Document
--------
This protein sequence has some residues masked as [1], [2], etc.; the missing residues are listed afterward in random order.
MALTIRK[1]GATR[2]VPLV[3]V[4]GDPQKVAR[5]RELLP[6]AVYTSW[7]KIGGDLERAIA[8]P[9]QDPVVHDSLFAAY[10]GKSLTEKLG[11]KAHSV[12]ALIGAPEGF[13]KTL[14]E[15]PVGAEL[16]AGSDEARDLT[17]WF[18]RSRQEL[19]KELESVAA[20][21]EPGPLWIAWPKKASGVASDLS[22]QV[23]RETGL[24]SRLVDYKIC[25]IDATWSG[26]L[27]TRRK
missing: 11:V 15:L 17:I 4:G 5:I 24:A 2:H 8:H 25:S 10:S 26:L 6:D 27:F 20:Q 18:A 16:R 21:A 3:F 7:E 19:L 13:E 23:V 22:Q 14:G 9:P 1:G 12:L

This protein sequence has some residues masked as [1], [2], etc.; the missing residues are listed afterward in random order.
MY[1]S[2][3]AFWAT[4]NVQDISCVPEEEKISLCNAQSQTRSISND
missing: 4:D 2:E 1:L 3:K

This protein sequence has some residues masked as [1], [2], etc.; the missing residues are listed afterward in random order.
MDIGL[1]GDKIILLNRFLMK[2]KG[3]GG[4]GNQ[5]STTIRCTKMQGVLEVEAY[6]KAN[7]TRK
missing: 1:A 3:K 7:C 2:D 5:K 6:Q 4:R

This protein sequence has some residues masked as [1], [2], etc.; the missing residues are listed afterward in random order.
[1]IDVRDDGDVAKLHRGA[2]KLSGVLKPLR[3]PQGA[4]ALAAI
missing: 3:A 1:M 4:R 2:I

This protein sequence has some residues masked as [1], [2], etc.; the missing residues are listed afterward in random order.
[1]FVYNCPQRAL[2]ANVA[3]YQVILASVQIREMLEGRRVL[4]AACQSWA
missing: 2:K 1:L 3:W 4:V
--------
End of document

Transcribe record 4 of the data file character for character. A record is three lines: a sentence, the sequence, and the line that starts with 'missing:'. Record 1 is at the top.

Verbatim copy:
This protein sequence has some residues masked as [1], [2], etc.; the missing residues are listed afterward in random order.
[1]IDVRDDGDVAKLHRGA[2]KLSGVLKPLR[3]PQGA[4]ALAAI
missing: 3:A 1:M 4:R 2:I